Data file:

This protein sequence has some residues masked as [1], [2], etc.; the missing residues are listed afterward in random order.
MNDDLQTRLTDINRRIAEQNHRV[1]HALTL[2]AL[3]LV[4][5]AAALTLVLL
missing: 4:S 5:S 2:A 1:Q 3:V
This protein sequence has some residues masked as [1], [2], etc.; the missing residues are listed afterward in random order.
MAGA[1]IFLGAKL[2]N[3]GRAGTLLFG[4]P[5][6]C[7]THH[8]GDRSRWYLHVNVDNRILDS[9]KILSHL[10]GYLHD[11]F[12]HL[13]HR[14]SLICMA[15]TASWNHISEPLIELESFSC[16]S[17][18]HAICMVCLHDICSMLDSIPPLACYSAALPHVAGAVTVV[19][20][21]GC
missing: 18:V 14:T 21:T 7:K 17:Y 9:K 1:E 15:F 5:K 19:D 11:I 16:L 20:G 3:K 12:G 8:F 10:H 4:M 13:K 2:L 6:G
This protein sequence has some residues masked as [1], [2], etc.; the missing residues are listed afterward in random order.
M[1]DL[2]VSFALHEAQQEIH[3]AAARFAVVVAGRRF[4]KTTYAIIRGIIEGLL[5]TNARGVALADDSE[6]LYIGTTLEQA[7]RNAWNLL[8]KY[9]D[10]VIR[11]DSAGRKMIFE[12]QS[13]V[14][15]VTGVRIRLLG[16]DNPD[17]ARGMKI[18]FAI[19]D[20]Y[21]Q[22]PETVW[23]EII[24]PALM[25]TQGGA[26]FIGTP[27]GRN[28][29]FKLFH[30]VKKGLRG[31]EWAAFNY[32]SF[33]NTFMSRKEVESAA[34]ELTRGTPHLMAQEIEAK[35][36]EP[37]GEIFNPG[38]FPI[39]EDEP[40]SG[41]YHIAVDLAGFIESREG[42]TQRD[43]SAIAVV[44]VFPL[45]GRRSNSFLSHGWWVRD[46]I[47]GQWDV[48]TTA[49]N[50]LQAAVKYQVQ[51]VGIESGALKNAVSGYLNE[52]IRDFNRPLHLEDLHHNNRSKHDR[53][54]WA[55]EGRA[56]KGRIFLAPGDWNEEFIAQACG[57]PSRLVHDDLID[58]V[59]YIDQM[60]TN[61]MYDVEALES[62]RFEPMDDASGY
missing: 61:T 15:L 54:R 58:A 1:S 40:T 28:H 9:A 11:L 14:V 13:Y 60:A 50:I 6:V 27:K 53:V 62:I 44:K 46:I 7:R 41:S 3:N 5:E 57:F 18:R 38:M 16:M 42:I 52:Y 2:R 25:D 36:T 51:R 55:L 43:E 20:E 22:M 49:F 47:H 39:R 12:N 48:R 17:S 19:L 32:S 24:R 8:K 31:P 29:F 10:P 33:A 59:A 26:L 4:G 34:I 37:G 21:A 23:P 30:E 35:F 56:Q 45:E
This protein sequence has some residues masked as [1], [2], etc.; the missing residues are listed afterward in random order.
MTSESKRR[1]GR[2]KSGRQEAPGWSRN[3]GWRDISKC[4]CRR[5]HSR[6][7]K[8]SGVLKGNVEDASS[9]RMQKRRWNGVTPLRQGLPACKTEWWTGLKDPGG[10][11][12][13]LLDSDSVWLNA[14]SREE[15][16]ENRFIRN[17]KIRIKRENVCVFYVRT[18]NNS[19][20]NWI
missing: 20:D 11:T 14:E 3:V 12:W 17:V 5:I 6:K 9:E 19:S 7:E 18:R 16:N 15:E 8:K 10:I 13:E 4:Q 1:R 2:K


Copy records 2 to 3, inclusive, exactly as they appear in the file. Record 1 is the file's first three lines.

This protein sequence has some residues masked as [1], [2], etc.; the missing residues are listed afterward in random order.
MAGA[1]IFLGAKL[2]N[3]GRAGTLLFG[4]P[5][6]C[7]THH[8]GDRSRWYLHVNVDNRILDS[9]KILSHL[10]GYLHD[11]F[12]HL[13]HR[14]SLICMA[15]TASWNHISEPLIELESFSC[16]S[17][18]HAICMVCLHDICSMLDSIPPLACYSAALPHVAGAVTVV[19][20][21]GC
missing: 18:V 14:T 21:T 7:K 17:Y 9:K 1:E 15:F 5:K 19:D 11:I 16:L 20:G 3:K 12:G 8:F 10:H 4:M 13:K 2:L 6:G
This protein sequence has some residues masked as [1], [2], etc.; the missing residues are listed afterward in random order.
M[1]DL[2]VSFALHEAQQEIH[3]AAARFAVVVAGRRF[4]KTTYAIIRGIIEGLL[5]TNARGVALADDSE[6]LYIGTTLEQA[7]RNAWNLL[8]KY[9]D[10]VIR[11]DSAGRKMIFE[12]QS[13]V[14][15]VTGVRIRLLG[16]DNPD[17]ARGMKI[18]FAI[19]D[20]Y[21]Q[22]PETVW[23]EII[24]PALM[25]TQGGA[26]FIGTP[27]GRN[28][29]FKLFH[30]VKKGLRG[31]EWAAFNY[32]SF[33]NTFMSRKEVESAA[34]ELTRGTPHLMAQEIEAK[35][36]EP[37]GEIFNPG[38]FPI[39]EDEP[40]SG[41]YHIAVDLAGFIESREG[42]TQRD[43]SAIAVV[44]VFPL[45]GRRSNSFLSHGWWVRD[46]I[47]GQWDV[48]TTA[49]N[50]LQAAVKYQVQ[51]VGIESGALKNAVSGYLNE[52]IRDFNRPLHLEDLHHNNRSKHDR[53][54]WA[55]EGRA[56]KGRIFLAPGDWNEEFIAQACG[57]PSRLVHDDLID[58]V[59]YIDQM[60]TN[61]MYDVEALES[62]RFEPMDDASGY
missing: 61:T 15:L 54:R 58:A 1:S 40:T 28:H 9:A 11:L 14:V 13:Y 60:A 50:I 6:V 27:K 53:V 62:I 44:K 46:I 7:R 41:S 3:N 5:E 57:F 18:R 38:M 16:M 42:I 52:Y 2:R 25:D 36:T 51:R 55:L 43:E 20:E 22:M 49:F 47:H 39:R 12:N 48:R 17:S 19:L 32:S 24:R 8:K 31:P 29:F 10:P 33:A 59:A 26:L 4:G 34:I 37:G 21:A 23:P 30:E 35:F 56:Q 45:E